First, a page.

A History of Ancient Greek Literature








Copyright, 1897,



The vast progress made in all departments of literary scholarship, and the minuteness with which knowledge is now subdivided, threaten to leave the general reader bewildered at the diversity and bulk of what is presented to him. The exact historian of literature concentrates his attention on so narrow a field that he cannot be expected to appeal to a wide class; those who study what he writes are, or must in some measure grow to be, his fellow-specialists. But the more precisely each little area is surveyed in detail, the more necessary does it become for us to return at frequent intervals to an inspection of the general scheme of which each topographical study is but a fragment magnified. It has seemed that of late the minute treatment of a multitude of intellectual phenomena has a little tended to obscure the general movement of literature in each race or country. In a crowd of handbooks, each of high authority in itself, the general trend of influence or thread of evolution may be lost.

The absence of any collection of summaries of the literature of the world has led the Publisher and the Editor of the present series to believe that a succession of attractive volumes, dealing each with the history of literature in a single country, would be not less welcome than novel. The Editor has had the good fortune to interest in this project a number of scholars whose names guarantee a rare combination of exact knowledge with the power of graceful composition. He has the pleasure of being able to announce that this interest has taken a practical shape, and that already there is being prepared for the press a considerable series of volumes, most of them composed by men pre-eminently recognised for their competence in each special branch of the subject. If there are one or two names less generally familiar to the public than the rest, the Editor confidently predicts that the perusal of their volumes will more than justify his invitation to them to contribute. Great care will be taken to preserve uniformity of form and disposition, so as to make the volumes convenient for purposes of comparison, and so as to enable the literatures themselves to be studied in proper correlation.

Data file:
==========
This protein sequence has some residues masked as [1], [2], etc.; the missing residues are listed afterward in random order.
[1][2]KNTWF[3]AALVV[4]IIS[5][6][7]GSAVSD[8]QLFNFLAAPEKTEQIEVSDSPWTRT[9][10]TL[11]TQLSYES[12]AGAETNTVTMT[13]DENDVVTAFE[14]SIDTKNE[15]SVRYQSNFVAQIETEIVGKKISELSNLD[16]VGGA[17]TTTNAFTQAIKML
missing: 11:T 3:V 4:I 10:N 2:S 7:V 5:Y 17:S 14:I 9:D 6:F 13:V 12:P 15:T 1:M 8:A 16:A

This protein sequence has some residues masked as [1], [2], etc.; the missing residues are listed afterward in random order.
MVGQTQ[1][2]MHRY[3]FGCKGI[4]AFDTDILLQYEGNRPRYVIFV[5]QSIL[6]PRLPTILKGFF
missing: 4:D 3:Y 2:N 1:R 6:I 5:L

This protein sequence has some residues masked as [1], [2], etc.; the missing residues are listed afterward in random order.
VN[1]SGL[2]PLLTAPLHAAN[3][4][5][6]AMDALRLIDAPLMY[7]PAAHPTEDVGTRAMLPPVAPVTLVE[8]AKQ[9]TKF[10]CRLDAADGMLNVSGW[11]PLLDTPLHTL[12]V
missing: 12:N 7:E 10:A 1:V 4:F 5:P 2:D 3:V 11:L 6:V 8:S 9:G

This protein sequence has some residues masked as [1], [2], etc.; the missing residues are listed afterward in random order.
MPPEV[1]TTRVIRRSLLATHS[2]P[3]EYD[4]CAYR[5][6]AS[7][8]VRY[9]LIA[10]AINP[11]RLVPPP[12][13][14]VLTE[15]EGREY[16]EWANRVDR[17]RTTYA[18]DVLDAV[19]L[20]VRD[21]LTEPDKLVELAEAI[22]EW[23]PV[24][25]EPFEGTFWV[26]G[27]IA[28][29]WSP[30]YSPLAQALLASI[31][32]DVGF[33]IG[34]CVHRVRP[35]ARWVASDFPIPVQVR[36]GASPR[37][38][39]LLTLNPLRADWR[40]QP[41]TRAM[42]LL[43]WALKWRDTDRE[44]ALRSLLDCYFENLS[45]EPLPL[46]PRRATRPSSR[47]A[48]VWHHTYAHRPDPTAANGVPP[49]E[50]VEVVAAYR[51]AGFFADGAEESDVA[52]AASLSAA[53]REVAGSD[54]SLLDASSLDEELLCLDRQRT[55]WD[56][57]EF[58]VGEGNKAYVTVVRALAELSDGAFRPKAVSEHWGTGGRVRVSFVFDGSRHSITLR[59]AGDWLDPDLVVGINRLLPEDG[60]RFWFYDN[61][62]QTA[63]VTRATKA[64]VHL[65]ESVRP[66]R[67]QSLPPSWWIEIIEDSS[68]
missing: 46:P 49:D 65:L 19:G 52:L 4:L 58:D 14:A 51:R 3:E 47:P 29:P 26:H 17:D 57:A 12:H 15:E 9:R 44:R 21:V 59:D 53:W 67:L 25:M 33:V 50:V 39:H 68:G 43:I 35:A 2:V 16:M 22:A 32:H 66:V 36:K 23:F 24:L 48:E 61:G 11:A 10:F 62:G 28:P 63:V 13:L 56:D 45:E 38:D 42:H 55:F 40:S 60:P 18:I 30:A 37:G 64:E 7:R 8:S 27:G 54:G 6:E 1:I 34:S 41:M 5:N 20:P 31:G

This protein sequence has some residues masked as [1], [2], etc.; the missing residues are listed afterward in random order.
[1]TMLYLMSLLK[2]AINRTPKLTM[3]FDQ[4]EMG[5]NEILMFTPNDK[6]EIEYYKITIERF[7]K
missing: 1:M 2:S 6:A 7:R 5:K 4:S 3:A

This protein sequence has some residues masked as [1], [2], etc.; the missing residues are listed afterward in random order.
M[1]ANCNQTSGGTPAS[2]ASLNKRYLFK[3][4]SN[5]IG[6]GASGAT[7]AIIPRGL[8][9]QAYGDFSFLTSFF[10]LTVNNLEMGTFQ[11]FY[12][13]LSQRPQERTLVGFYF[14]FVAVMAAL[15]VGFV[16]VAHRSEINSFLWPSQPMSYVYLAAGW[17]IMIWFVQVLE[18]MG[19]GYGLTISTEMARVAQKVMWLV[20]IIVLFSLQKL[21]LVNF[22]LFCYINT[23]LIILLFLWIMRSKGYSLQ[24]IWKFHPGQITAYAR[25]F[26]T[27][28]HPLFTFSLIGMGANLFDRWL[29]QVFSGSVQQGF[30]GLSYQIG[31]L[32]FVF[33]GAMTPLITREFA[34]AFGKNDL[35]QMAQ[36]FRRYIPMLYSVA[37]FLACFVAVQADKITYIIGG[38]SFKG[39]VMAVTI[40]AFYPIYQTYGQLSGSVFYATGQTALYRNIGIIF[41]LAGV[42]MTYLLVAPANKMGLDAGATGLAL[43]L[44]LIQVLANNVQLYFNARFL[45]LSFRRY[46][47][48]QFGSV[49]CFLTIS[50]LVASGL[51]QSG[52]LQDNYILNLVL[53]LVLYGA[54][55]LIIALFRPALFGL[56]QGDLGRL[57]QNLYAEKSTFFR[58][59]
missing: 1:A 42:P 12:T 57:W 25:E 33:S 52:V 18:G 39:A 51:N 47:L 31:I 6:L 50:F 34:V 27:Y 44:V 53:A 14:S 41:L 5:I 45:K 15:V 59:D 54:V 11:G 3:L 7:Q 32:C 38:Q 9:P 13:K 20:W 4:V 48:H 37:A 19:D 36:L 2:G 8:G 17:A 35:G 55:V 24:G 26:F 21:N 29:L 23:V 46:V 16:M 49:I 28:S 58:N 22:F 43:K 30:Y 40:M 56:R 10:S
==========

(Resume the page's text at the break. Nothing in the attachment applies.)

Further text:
In preparing these books, the first aim will be to make them exactly consistent with all the latest discoveries of fact; and the second, to ensure that they are agreeable to read. It is hoped that they will be accurate enough to be used in the class-room, and yet pleasant enough and picturesque enough to be studied by those who seek nothing from their books but enjoyment. An effort will be made to recall the history of literature from the company of sciences which have somewhat unduly borne her down—from philology, in particular, and from political history. These have their interesting and valuable influence upon literature, but she is independent of them, and is strong enough to be self-reliant.

Hence, important as are the linguistic origins of each literature, and delightful as it may be to linger over the birth of language, little notice will here be taken of what are purely philological curiosities. We shall tread the ground rapidly until we reach the point where the infant language begins to be employed in saying something characteristic and eloquent. On the other hand, a great point will be made, it is hoped, by dwelling on the actions, the counter-influences, of literatures on one another in the course of their evolution, and by noting what appear to be the causes which have led to a revival here and to a decline there. In short, we shall neglect no indication of change or development in an adult literature, and our endeavour will be to make each volume a well-proportioned biography of the intellectual life of a race, treated as a single entity. Literature will be interpreted as the most perfect utterance of the ripest thought by the finest minds, and to the classics of each country rather than to its oddities and rather than to its obsolete features will particular attention be directed.

With these words, I venture to introduce the volume in which Professor Gilbert Murray prepares us for the consideration of all modern literature by describing the evolution of prose and verse in the history of Ancient Greece.